Three subspecies of the walrus (Odobenus rosmarus) live in the cold water oceans in and around the Arctic Ocean.
- Atlantic Walrus Odobenus rosmarus rosmarus
- Pacific Walrus O. r. divergens
- Laptev Walrus O. r. laptevi
According to the 1839 text, The natural history of the amphibious carnivora
"It has been well remarked, that the Walrus forms a connecting link between the Mammalia of the land and those of the water, corresponding in some of its characters both with the Bullock and the Whale. It is often seen of the size of a great Ox, and sometimes exceeds the dimensions of the gigantic Elephant."
The most remarkable feature, however, in its countenance is its great muzzle, produced by the bony structure being accommodated for the reception of the tusks; these project from eighteen inches to two feet, and diverge at their points. The lips are remarkably thick, and are covered with great pellucid bristles as big as a straw. The neck is short; the body, very bulky, is broadest round the chest, and diminishes toward the tail, which is very short.
As a defence against the extreme cold, these animals have a hide that is from an inch to two inches thick, covered with close hair; and they likewise possess, like the Whale tribe, a coating of oily fat, with which their bodies are completely enveloped."
The walrus's great size and tusks have long served as a source of food and trophy for both native Eskimo and non-native hunters.
Pacific Walrus males, the largest walrus, can grow twelve feet long and weigh up to eight hundred pounds. Their tusks can grow over three feet in length.
From the seventeenth century to the mid-twentieth century, walrus hunting, along with whale hunting, occupied a substantial portion of most large-scale western commercial fleets.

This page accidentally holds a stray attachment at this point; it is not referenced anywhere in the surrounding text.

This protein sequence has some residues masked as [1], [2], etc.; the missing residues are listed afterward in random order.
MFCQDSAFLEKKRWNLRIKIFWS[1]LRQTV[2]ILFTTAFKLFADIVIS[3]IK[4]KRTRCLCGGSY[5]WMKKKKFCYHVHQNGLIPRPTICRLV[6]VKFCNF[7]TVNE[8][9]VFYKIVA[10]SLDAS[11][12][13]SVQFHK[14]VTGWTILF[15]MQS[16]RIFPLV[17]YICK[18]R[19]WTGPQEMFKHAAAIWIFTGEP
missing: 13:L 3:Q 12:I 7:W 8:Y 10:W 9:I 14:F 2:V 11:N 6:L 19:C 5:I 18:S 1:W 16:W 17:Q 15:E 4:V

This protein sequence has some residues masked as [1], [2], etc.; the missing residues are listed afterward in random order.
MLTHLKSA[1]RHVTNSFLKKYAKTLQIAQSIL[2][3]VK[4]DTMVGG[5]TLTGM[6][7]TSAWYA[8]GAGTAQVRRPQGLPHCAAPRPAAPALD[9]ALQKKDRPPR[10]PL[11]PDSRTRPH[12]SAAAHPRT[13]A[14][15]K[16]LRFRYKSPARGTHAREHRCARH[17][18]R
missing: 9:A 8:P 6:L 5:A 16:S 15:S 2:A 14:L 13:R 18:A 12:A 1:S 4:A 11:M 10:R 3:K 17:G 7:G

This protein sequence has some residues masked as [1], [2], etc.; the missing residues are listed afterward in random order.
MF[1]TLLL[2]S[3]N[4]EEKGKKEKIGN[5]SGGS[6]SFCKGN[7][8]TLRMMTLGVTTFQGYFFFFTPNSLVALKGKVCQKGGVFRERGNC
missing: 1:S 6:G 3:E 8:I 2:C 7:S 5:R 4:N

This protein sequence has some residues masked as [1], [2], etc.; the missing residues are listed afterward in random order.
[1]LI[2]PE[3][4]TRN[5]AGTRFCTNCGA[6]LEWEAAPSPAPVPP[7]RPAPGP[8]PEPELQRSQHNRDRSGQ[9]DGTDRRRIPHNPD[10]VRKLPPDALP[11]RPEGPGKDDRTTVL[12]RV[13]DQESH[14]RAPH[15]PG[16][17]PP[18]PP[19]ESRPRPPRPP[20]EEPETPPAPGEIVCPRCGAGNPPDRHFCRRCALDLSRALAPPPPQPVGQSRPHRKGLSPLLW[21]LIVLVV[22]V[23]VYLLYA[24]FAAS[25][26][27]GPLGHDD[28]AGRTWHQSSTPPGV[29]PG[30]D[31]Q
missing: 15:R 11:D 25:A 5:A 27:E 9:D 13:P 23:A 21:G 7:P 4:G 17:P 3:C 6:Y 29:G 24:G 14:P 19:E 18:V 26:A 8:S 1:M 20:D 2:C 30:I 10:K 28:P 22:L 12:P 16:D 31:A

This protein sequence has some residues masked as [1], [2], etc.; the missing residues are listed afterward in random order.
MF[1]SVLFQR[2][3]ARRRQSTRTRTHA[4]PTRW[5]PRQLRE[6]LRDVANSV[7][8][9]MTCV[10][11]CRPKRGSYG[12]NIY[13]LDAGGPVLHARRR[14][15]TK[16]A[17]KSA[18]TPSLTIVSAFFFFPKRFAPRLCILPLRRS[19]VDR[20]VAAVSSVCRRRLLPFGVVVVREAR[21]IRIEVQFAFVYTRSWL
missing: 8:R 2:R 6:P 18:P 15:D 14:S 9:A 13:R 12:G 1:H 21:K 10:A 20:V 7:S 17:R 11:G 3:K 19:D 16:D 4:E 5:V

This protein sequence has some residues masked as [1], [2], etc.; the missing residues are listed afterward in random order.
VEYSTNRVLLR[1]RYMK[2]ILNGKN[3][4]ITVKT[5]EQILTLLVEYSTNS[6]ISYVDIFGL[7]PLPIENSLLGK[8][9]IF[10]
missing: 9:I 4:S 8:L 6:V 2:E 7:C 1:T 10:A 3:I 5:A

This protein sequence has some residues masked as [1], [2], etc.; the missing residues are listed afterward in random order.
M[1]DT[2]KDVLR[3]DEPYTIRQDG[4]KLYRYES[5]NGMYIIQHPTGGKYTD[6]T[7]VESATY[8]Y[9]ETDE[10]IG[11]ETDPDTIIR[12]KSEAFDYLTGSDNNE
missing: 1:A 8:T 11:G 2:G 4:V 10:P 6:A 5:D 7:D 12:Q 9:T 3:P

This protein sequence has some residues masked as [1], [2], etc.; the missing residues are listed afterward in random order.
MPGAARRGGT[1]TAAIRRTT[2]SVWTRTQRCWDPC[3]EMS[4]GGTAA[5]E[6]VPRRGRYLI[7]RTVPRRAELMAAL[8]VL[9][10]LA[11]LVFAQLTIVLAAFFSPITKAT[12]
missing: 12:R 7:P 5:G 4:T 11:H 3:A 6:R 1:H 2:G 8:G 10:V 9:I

Today the Atlantic population remains at low levels, and concerns are voiced that melting Arctic Sea Ice, the traditional Walrus breeding ground, could place stress on an otherwise recovered Pacific population.
Contemporary walrus hunting is limited to native Americans. Other states also regulate walrus hunting, and trade in walrus is further regulated by the Convention on International Trade in Endangered Species (CITES).
The Center for Biological Diversity (CBD) petitioned the United States government to List the Pacific Walrus (Odobenus Rosmaurs Divergens) as a threatened or endangered species under the Endangered Species Act.
The petition claims that the potential for increased sea ice melt in the Walrus's Arctic habitat (the Bering and Chuckchi seas) poses a threat to their existence, much the same as the threat facing the Polar Bear.
The basis for their claim is stated as follows:
"The effect of global warming will worsen in this century. Of importance for the Pacific walrus, the best available science indicates the near-complete disappearance of Arctic summer sea ice, including the ice of the Chukchi Sea, by 2030... or even as early as 2012... Winter sea ice in the Bering Sea is predicted to decline by 40% by mid-century... Without sea ice, the Pacific walrus will be forced into a shore-based existence for which it is not adapted, and without question would qualify as an endangered species."
The petition also points out the fact that sea ice loss represents the third in a series of human related threats to Walrus population levels. The first two threats came from large scale walrus hunting of the 19th and early 20th centuries that led to severe population declines. While current population levels are at, or near, their historic highs, the abrupt loss of sea ice habitat raises the possibility of an equally abrupt population decline.
The 2008 Red List assessment by the International Union for Conservation of Nature and Natural Resources (IUCN) reports, "Climate change is expected to have negative consequences for Walruses, and particularly severe consequences for the Pacific subspecies."
The scientific name for Odobenus rosmarus means tooth-walking sea-horse, referring to tusks present on both males and females. The tusks serve a variety of purposes such as helping them navigate on ice and land. Males also use their tusks for territorial defense.
They are large marine mammals, with males reaching close to twelve feet in length and weighing in at over three thousand pounds. Females are a bit smaller.
© 2009-2012 Patricia A. Michaels